Blue whales usually feed at depths of less than 300 feet (100 meters), and sometimes, when the krill is concentrated near the surface, they will lunge upwards, scooping up krill and water and revealing the black baleen in their cavernous mouths in a spectacular display of mass and power. Blue whales take full advantage of gravity when they lunge-feed, opening their mouths wide while they take in as much water and krill as possible, often tripling their mass. They then roll over onto their sides or back, allowing the weight of the water to push down against their baleen. In this way, the water streams through the baleen under its own force and the whale is left only to wipe the krill off the inside bristles with its tongue. Each blue whale has between 300-400 baleen plates attached to the upper part of its mouth, ranging in length from 20-40 inches (50-100 cm) each.

Rorquals (except humpback whales, which are somewhat unique) tend to be streamlined and they have broad, flat rostrums, sickle-shaped dorsal fins and short pectoral flippers. Blue, fin, sei, Bryde's and minke whales appear very similar, just in descending order of size. Of these rorquals, only the blue whale lifts its tail fluke out of the water on its dives, and then only infrequently. It is estimated that only 10-15 percent of the blue whale population flukes while diving. The streamlined rorquals simply do not need the extra impetus that this motion gives them, and fluking blue whales could be viewed as genetic relics of a time when all rorquals fluked. Blue whales are fast swimmers and do not support the colonies of barnacles on their flanks or throats that can be seen on gray or humpback whales, although the trailing edge of their flukes may carry some of these freeloaders.

It was the size of rorquals like the blue and fin whales that attracted commercial whalers. These large mammals are known for their rapid swimming speed, and this ability protected them from whaling until the advent of steamships.

In the single season of 1930-31, 29,410 blue whales were killed in Antarctic waters. This unsustainable take fell dramatically in subsequent years, with 12,559 taken in 1939-40, and 6,313 in 1949-50. In total, 328,177 blue whales were killed in the Antarctic between 1909 to 1965. In the early 1960s, the International Whaling Commission began various measures to protect the whales, but non- compliance from a number of whaling nations effectively negated that protection. It was only in 1966, when the animal was believed to be commercially and possibly even biologically extinct, that a complete cessation of whaling was implemented.
Blue whales have been elusive animals to study. The pre-whaling population of 220,000 to 240,000 individuals has been reduced to probably less than 12,500 and recovery is proceeding at a painfully slow rate. Truthfully, no one knows how many blue whales are left. Whales are difficult and expensive to count, and those species for which we have sound population data tend to be coastal for at least part of the year.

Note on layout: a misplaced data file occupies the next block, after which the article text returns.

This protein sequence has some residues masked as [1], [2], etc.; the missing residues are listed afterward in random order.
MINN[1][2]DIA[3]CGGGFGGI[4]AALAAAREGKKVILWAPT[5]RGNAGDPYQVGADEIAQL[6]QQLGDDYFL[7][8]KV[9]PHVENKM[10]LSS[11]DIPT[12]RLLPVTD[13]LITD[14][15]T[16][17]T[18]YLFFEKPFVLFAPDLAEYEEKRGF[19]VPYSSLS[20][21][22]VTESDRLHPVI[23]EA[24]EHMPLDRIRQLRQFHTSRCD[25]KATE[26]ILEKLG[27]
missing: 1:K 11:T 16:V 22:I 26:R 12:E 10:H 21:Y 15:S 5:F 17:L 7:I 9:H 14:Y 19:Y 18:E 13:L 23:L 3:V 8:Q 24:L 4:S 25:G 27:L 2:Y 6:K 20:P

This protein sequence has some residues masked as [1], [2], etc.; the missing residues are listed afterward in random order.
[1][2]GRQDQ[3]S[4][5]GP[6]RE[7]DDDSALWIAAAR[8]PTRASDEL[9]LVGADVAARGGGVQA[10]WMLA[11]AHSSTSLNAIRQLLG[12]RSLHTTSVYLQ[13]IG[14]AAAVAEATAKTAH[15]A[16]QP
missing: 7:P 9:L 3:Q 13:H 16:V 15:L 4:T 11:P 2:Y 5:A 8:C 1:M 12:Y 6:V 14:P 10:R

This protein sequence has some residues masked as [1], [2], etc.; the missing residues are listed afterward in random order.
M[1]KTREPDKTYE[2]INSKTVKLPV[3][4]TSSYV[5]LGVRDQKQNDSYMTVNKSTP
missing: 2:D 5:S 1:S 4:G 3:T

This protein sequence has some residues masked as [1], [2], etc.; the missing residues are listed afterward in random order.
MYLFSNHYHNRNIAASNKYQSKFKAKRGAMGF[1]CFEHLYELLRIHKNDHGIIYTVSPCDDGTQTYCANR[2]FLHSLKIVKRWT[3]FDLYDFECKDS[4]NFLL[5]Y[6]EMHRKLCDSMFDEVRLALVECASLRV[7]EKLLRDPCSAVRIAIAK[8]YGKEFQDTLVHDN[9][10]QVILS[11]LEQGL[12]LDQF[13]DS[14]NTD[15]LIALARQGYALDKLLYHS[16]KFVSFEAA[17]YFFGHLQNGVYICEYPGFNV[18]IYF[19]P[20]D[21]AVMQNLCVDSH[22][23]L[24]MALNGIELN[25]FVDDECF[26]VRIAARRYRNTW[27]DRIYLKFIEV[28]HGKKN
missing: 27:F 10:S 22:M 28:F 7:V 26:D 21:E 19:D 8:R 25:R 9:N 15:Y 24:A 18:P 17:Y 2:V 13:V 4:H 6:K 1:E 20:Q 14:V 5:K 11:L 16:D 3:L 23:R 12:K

Before commercial whaling, the majority of blue whales, perhaps as many as 90 percent, lived in the Southern Hemisphere. Today the healthiest population of blues is in the North Pacific (which includes the Baja population). Some estimates put this population as high as 2,500. Blue whales spend the winter in temperate and tropical waters, probably mating and giving birth to their young during that time. Female blue whales give birth to a single calf every 2-3 years, after carrying that calf for 10-12 months. There have been records of twins from the decks of whaling vessels, but it is very unlikely that a blue whale could bring two fetuses successfully to term.

Although groups of blue whales may be seen together, researchers do not know how permanent, if at all, these groupings are. The core of blue whale "society" is the cow and calf. All other groups of blue whales are believed to simply reflect animals coming together using the same, localized resource.

Blue whales migrate to high latitudes during the summer, feeding in the rich, cold waters. In the Southern Hemisphere blue whales venture farther south into Antarctic waters than the other rorquals, while in the Northern Hemisphere they tend to concentrate in the North Pacific (into the Gulf of Alaska and the Bering Sea) and the North Atlantic. Each population is believed to be divided into distinct genetic stocks that do not intermix on a frequent basis; this is one of the reasons why stock recovery is believed to be taking so long.
Most baleen whales feed primarily on their summering grounds; however, blue whales are known to feed all year round. This year-round feeding is probably dictated by their large size – they simply cannot sustain themselves by feeding for only half the year.

Whaling data has given us a great deal of information on size, weight and reproduction of this magnificent animal. It is very difficult to age baleen whales, however, since they lack the teeth that can be so conveniently sectioned in toothed whale species. Whaling records and estimates based on morphological features, (especially sectioning the wax plugs that collect in the ear canal), suggest that some blues can reach ages of 110 years old, similar to the upper age range of several other cetacean species.

There is so much that we have yet to learn. We know little about whale migration routes, where their calves are born, their mating, social structure and communication. And these are things that cannot be learned by wastefully killing whales.

Today, researchers are able to study individual blue whales, something that is essential if we are to begin to unravel the more intimate and social aspects of their lives without resorting to destructive harvesting. Individual whales are identified by the distinctive mottling patterns around their small, sickle-shaped dorsal fins. These markings are not as easy to see as the well-known humpback whale fluke patterns, but are going a long way in helping researchers develop a database of animals that can be used to determine migration routes and group associations.